I’m a sucker for a great time at a nerd-fest, and I’ve been to Doctor Who conventions on two continents multiple times each. For the past 20 years, there have been primarily two DW cons in the US: some organisation putting one on in Chicago, usually over Thanksgiving weekend; and one in Los Angeles called Gallifrey One (oh, and an annual Who-themed cruise event, often tying in with one of these two conventions). Others are held throughout most of the English-speaking world, in England, Canada and Australia on a more-or-less annual basis, and there have been smaller, less exclusively Who-based events in other places in the past (Boston, Atlanta and even a few events I had a hand in waaaay back when in central and south Florida).
Suddenly, the show has started to catch on with mainstream TV SF watchers, and it (along with its spinoff Torchwood) have attracted a new generation of fans. San Diego’s ComicCon hosted some of the stars from both shows this past July, it was like seeing the Beatles hit America all over again. Consequently, a new event had been added to the North American fan’s list of Doctor Who cons: Hurricane Who, smack dab in Orlando over Halloween weekend. Couldn’t miss that, now could I? But wait, there’s more!
I set my alarm to rise early that morning (both to beat the leaf-blowers and because jet lag-slash-time shift was catching up to me) and my great pals Julia and Herby (the latter of whom had come in from San Diego for the occasion) picked me up to take me to Kissimmee, where the con was being held. I didn’t really need to be there until early afternoon for a panel I was going to be on, but I was happy to help the much-more-industrious Julia set up her information table for the Guardians of Gallifrey, a Who fan group I had been a charter member of 22 years earlier (!). It was great fun thumbing through the club’s yearbooks and seeing so much of my misspent youth captured on those pages.
Later in the day I moderated a panel for the convention that was well-attended and lively, with co-hosts Joey Reynolds and Bob Yazel providing counterpoints to the main theme, “A Classic Fan in the Brave New-Who World.” The audience were terrific, unafraid to weigh in and debate (in the usual good-natured manner) the “experts” and everyone in general had a good time.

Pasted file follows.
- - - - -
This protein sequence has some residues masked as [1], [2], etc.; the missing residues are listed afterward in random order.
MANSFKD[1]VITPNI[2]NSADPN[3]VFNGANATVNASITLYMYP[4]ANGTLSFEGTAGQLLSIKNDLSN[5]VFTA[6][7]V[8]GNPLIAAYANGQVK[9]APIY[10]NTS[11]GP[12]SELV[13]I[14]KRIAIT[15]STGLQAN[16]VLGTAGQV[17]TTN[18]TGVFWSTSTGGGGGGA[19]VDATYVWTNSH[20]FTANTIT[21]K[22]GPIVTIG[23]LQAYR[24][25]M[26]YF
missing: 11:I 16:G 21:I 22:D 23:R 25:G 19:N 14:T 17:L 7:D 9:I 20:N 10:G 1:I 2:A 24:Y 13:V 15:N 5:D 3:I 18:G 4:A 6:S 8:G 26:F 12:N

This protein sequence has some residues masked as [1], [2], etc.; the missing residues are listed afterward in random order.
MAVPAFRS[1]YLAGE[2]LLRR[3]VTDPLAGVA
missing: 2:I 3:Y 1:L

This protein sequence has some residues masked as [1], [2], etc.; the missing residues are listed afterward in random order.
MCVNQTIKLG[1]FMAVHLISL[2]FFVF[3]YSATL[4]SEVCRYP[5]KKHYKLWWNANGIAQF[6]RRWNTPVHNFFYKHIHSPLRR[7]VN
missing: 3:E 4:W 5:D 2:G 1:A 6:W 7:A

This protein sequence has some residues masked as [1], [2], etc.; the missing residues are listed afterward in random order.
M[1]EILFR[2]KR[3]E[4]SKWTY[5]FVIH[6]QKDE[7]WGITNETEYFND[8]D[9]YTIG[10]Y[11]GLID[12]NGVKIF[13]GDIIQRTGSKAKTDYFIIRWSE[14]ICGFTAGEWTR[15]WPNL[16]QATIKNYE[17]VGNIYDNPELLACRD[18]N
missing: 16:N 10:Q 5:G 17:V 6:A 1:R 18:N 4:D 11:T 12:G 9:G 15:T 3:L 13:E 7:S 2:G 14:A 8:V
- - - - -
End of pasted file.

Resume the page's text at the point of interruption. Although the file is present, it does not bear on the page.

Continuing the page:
In any event, a program of writers interviewing each other is usually a lot funnier than you might think, with only a little useful information imparted and instead filled mostly with pub tales and various misadventures, only this time delivered by ostensibly sober participants.
Via Facebook and email and various electronic blather I had noted that my old pal Toby and his wife were in town (from Fort Collins, CO), but was surprised not to see them at the convention (as Toby is another Doctor Who fiend), but they had attended a warm-up event the night before the con started and decided to use the rest of the time visiting friends and, inevitably, theme parks. Luckily, some hasty organising by a fellow former classmate of ours named Lauren arranged to have Toby and Tracy, myself, and old friends Dave and Michelle all meet up at Valencia Community College (where many of us had met) to spring a surprise on our mutual former drama instructor, Julia Gagne, who was the director of a play (of course) performing that evening. Thanks to the kindness of strangers (so to speak) at the convention, I was able to find a convenient ride not only back in to town but all the way out to the east side where the campus was.
This had been my first time back at Valencia in many a year, though I had occasionally dropped by post-graduation, and I was pleased to see that basically nothing had changed. I skulked around the campus taking some photos of my favourite hangouts as the sun went down, met up with our party and surprised Ms. Gagne on cue. We were among the first group of students she had had as a “new” drama teacher at VCC some 24 years earlier, and amazingly she remembered us all (teachers are amazing like that). We enjoyed the show, called “Lucky Stiff,” sort of seeing our younger selves up there in the footlights. After the show we headed over to a nearby restaurant to continue our chatting, which went on for hours. I’d seen Toby just two years earlier on our trip to Canada, but Dave and I had not touched base in quite a while and Lauren I hadn’t seen except via Facebook since the great Paul Wegman had died in 2004. It was wonderful to catch up with them, reminisce about other classmates and friends and just generally catch up. None of us wanted it end, but eventually closing time forced our hand.
As I returned home to Altamonte, I reflected on the full day and wide range of great pals I had reconnected with since my return to the area. I joke and complain and generally kick Florida (the state) and Orlando (the town) around a fair bit in this blog and elsewhere, but one thing you’ll never hear me denigrate is the quality of the people I knew there. They were -- and are -- the best.